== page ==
By Catherine ODell
SOUTH BEND — Sister Helen Prejean smiled warmly as she scanned the crowded dining room at South Bend’s Our Lady of the Road Catholic Worker Drop-in Center. On Tuesday of Holy Week, students, mostly from Notre Dame, sat on the floor on blankets, relinquishing the center’s chairs to older knees and backs.
Sister Prejean, a Sister of St. Joseph, nationally recognized advocate for abolishing the death penalty and the author of the bestselling book, “Dead Man Walking,” seemed particularly happy to see dozens of young people seated around her podium. Several student leaders had told the group they were studying the death penalty and circulating petitions to end it.
Sister Prejean remarked that she had been speaking out for the abolition of capital punishment for almost 30 years. But, she said, she always begins with her own story and how she “woke up” to what the Gospel really means.
Sister Prejean was born and raised in Baton Rouge “in privilege.” The daughter of a lawyer, she attended private, Catholic schools. While growing up, she said, she had no contact with those in need, particularly with African-Americans. “It was Jim Crow days. Even Catholic churches were racially separated,” she said, “but I never questioned it.” In fact, she added, “For a long time, I didn’t even understand that the Gospel of Jesus was also about justice and mercy. I thought it was just about being charitable, being nice to everyone.”
When she began to serve in the all-Black St. Thomas Housing project in New Orleans, she began to see that many people were being denied charity and justice. She began to “wake up” to the Church’s call for a “preferential option for the poor” and what it meant.
In 1981, Sister Prejean began to write to a death row inmate at the Louisiana state prison. A second sort of awakening was about to begin, she said. She had learned that those in prison were typically poor and people of color. Sister Prejean’s two-year friendship with Patrick Sonnier began. Sonnier was awaiting the death sentence for the murder of 18-year-old Loretta Bourque and her boyfriend, 17-year-old David LeBlanc. Sonnier, a Catholic, soon asked Sister Prejean to be his spiritual advisor. Though she didn’t realize it then, this role status would officially allow her to attend Sonnier’s execution.
As Sister Prejean got to know Sonnier, she avoided reaching out to the families of his victims who were also Catholics. “That was a mistake,” she said bluntly. “I felt guilty because they were in such great pain. But, I wrongly believed that I had to be on one ‘side’ or the other. I didn’t think I could advocate for Patrick Sonnier and minister to the families of his victims.”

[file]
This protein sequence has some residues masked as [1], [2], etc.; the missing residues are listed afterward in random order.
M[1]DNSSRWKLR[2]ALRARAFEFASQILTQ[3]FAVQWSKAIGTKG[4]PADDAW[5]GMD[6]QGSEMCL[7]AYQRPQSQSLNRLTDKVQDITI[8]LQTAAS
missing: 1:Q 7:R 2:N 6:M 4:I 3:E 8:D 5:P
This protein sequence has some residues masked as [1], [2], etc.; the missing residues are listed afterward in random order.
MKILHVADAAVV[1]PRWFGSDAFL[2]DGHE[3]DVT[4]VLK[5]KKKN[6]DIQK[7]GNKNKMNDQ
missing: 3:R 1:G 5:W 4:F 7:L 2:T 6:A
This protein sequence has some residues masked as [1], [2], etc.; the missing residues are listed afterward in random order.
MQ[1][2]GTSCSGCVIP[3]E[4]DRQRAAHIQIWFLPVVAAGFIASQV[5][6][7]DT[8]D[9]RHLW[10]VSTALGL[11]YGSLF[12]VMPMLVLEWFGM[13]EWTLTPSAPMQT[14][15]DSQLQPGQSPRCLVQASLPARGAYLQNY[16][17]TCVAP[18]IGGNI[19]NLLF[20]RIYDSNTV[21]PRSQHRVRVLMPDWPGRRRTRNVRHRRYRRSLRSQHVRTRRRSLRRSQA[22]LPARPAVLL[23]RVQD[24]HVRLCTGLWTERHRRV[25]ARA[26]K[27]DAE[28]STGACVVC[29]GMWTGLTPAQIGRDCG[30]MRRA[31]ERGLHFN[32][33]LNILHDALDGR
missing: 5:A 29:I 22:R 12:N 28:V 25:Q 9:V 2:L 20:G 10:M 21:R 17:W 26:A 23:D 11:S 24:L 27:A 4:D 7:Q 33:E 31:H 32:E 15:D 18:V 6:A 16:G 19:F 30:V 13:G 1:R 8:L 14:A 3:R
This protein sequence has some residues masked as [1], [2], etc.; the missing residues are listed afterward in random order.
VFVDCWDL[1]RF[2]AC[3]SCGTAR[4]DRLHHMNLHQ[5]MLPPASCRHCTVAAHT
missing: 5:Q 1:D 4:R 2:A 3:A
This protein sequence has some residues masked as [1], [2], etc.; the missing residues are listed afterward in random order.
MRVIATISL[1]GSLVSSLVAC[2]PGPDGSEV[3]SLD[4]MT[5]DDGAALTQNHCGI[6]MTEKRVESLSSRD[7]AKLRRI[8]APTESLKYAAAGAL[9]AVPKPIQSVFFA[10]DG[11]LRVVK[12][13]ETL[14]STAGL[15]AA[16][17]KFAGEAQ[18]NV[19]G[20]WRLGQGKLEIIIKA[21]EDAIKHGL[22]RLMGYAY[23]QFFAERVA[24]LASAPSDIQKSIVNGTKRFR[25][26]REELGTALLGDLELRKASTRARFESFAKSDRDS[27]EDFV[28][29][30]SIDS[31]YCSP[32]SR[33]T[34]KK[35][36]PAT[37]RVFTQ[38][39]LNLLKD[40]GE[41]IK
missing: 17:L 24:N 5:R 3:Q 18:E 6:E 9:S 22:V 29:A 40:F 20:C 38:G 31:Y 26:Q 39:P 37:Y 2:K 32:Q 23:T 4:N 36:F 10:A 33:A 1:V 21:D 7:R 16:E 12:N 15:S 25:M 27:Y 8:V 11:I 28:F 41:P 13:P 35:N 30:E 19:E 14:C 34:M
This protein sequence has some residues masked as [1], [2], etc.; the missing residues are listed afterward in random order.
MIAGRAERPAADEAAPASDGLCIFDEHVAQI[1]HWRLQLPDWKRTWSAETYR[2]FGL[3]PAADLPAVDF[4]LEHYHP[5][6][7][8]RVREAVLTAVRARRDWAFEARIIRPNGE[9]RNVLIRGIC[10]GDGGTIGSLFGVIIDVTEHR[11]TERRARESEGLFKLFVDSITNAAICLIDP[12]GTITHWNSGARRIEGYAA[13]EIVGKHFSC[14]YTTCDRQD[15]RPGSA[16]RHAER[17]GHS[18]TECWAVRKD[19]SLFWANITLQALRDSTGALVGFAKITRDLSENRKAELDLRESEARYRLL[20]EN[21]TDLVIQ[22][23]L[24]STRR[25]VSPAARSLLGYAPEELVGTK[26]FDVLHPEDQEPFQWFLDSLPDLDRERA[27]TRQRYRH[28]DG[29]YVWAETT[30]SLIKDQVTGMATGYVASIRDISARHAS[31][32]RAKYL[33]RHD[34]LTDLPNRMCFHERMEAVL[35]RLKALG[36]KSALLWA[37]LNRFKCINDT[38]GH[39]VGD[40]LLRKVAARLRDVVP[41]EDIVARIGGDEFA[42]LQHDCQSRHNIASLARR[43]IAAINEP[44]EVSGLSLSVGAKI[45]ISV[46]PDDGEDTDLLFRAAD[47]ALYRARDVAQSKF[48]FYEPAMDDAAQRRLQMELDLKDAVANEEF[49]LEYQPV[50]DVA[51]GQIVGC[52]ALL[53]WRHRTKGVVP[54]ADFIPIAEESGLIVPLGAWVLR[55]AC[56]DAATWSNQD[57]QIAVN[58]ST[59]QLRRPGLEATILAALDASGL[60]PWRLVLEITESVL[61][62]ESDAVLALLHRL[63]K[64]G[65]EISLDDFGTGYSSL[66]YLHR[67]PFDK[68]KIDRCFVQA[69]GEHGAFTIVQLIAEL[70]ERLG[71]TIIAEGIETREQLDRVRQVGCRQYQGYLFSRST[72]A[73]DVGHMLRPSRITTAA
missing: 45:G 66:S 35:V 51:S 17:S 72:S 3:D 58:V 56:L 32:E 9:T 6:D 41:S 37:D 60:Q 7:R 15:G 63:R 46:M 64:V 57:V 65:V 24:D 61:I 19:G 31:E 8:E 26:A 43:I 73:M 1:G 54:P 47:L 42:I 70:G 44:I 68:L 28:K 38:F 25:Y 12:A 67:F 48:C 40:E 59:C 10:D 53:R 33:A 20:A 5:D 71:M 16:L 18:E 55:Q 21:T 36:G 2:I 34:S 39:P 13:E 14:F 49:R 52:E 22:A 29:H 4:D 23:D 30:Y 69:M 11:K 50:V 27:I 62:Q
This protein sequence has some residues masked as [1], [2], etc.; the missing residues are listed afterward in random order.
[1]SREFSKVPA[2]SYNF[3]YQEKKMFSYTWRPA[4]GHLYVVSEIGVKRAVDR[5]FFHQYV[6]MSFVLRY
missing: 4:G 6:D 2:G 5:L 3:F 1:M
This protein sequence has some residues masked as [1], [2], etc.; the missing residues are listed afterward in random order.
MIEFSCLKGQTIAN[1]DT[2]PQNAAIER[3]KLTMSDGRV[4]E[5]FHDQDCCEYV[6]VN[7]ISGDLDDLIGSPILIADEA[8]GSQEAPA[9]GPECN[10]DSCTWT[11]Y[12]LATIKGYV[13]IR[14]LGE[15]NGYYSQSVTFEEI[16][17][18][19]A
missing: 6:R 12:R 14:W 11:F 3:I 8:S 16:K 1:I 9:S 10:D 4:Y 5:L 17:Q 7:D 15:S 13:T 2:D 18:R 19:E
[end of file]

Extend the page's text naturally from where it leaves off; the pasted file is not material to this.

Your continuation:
When she met Lloyd LeBlanc, her awakening continued. LeBlanc, the father of the murdered boy, had undergone a conversion. Originally, he was filled with anger and desire for revenge. He’d dreamed of pulling the switch for “twin electric chairs” — one for Patrick and one for his brother and accomplice, Eddie Sonnier.
But, LeBlanc soon saw what hatred was doing to his life and peace. “They killed my son but I’m not going to kill them,” he finally told himself and later told Sister Prejean. “Jesus is where life is. I found life going down the road of forgiveness.” Sister Prejean was deeply touched by the man’s Christ-like compassion and love. “He’s really the hero of my book, ‘Dead Man Walking,’” she said.
Meanwhile, Sonnier urged his spiritual advisor and friend not to attend his execution. He feared that it would scar her emotionally. But, as Sister Prejean explained, she told Sonnier that he should have “one face there who would represent the face of Jesus and love.” On April 5, 1984, she chose to accompany Patrick Sonnier, a “dead man walking,” who looked into her face before the leather mask was put on.
“I came out of the electric chair chamber that night, and there were sisters waiting for me. It was cold, and it was about 1 a.m. in the morning. I just threw up. It was so horrible. But, it was all legal. The Supreme Court had said it was okay. From that moment on, I felt called to tell Americans about this.” Executions are done in our name, in the name of the citizens of the state, she said. Many don’t understand what’s being done because it’s hidden.
In 1993, Sister Prejean wrote “Dead Man Walking: An Eyewitness Account of the Death Penalty in the United States.” A year later, actress Susan Sarandon, who had read the book, contacted her in hopes of making it into a film.
Today, Sister Prejean said that she is encouraged to see more people rejecting capital punishment. State-sanctioned executions, she said, represent violence — killing — done in the name of the people of a state. Referring to frequent calls for mercy from Pope Francis, she added that the families of victims are now frequently asking for mercy for those who have killed their loved ones.
“When New Jersey did away with the death penalty nine years ago,” she said, “62 victims’ families testified and said, ‘Don’t kill for us. The death penalty just re-victimizes us because it can’t give us peace. It can’t heal the pain and loss we will always feel. Don’t kill for us.”
Sister Prejean’s talk was part of a yearlong series about the death penalty sponsored by the St. Peter Claver Catholic Worker community of South Bend. It was also sponsored by the Michiana Coalition to Abolish the Death Penalty and the University of Notre Dame’s Center for Social Concerns.
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